Our UBC Journey
Tony Xiao and I came to UBC at the middle of September hoping to work with some student ambassadors to help us grow Taylr on campus. To say that what actually happened surpassed our expectations would be a severe understatement.
You see, back in September, we had this vague idea of what it meant to be a “student ambassador” which was largely influenced by the growth stories of Tinder, YikYak, WayUp, among others. As an ambassador, you will … throw large campus wide frat parties? Wear a costume and high five everyone walking by (like YikYak)? Pitch a tent and give out free ping pong balls?
It also wasn’t clear to us how involved we wanted to be with our ambassador team. Should we view our ambassadors as contractors and delegate unit level tasks that we come up with? Maybe it makes sense to work with them as consultants and consult them on how to grow Taylr on campus.
Not to mention that our product had major flaws. That shouldn’t have been a surprise since we developed the product in complete isolation from our users. Classic engineering mistake.
What kind of users were we focusing on? Funny you should ask, because the Qiming from September would have told you “well anyone in the world who’s interested in meeting more people!” Getting product-market-fit without a concretely defined market turns out to be … a very tough problem.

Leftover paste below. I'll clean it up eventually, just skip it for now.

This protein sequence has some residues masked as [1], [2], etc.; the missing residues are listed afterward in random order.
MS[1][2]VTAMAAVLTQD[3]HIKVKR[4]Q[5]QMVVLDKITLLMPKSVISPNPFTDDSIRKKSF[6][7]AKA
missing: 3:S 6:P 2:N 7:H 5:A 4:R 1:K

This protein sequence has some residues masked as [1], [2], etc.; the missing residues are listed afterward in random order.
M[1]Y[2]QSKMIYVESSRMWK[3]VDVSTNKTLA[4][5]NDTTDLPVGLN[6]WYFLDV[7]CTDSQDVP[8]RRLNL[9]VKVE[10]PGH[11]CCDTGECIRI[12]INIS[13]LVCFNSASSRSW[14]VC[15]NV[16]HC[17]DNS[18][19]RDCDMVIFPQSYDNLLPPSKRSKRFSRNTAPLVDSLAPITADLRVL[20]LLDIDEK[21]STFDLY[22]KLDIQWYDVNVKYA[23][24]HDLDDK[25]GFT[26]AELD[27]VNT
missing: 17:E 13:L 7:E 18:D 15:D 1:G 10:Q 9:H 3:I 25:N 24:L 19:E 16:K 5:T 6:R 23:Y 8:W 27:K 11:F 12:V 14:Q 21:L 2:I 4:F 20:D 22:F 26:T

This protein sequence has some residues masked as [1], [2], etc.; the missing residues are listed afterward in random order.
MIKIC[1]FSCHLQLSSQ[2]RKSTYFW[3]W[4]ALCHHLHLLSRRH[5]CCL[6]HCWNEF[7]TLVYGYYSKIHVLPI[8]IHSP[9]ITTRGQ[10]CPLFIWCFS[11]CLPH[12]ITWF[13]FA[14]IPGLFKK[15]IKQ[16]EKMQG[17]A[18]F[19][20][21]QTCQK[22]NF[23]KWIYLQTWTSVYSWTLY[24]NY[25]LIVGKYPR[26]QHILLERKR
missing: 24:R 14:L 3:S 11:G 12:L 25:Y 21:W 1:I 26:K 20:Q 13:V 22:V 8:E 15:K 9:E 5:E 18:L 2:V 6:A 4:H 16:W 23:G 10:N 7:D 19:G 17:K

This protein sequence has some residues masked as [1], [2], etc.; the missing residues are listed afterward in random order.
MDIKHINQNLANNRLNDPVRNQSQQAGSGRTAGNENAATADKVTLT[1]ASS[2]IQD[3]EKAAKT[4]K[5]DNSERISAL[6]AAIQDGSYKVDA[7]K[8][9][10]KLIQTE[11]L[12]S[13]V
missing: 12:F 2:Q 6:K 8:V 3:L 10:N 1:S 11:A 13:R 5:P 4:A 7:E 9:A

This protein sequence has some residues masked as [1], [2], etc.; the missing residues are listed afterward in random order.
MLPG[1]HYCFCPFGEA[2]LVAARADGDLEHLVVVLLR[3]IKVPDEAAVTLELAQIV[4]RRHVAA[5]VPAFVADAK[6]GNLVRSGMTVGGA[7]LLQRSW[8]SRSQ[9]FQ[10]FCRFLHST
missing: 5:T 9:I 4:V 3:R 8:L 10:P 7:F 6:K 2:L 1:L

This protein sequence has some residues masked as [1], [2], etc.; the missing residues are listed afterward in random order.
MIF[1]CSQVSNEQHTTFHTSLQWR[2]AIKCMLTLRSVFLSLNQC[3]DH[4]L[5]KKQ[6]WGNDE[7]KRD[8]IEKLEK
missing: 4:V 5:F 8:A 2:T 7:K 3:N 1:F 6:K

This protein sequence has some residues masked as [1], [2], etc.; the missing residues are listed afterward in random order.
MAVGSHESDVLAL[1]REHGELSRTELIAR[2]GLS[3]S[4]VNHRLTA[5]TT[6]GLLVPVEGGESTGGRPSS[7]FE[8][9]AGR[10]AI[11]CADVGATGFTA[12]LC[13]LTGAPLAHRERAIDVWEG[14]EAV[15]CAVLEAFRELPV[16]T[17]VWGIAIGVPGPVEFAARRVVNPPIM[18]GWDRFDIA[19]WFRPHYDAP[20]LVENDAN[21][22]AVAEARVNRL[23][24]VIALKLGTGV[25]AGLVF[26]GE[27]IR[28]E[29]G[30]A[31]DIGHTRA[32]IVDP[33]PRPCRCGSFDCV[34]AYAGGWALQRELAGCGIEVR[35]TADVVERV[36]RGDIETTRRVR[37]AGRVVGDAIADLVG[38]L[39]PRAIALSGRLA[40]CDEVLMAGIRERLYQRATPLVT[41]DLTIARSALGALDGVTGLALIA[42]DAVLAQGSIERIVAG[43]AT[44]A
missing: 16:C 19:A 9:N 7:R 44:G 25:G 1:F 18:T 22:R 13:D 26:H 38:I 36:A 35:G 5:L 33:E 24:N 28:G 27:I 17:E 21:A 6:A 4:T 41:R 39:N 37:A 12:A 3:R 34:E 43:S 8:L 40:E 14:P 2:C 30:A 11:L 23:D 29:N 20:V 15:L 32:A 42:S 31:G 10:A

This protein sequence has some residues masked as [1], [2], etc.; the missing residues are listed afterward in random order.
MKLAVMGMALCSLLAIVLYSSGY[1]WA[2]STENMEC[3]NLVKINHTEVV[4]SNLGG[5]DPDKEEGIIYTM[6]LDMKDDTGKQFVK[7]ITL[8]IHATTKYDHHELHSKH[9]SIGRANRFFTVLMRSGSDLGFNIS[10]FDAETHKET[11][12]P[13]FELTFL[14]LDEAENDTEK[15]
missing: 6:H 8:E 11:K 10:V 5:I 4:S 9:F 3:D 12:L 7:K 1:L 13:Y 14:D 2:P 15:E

Fast forward a month. Now it is the end of October. Some things have changed.
I think one of the best decisions we’ve made is to fully involve our campus team in everything we do. Not only do we give our entire team access to our product roadmap, but we actively include them in product and UX related discussions.
We made it a point for everyone to understand that Tony and I are not their “bosses” and we don’t want to be treated as their “bosses.” We are simply members of this team, who are equally qualified to take on work as everyone else. I don’t think I’ve ever worked in a company where the intern assigns work to the co-founder :)
What happened as a result of this kind of company culture? Full transparency. No one is really afraid to stand up for what they believe in, and call out others for making decisions that they don’t understand. No one is afraid to ask for help with things that are not in their area of expertise.
Sometimes I worry about how scalable this sort of culture is, but then I remind myself to take this journey one day at a time. Today, I am grateful for the opportunity of working with so many talented people.
Here’s to the amazing stories that lie ahead, and the many more people who will inspire me to grow, socially and professionally.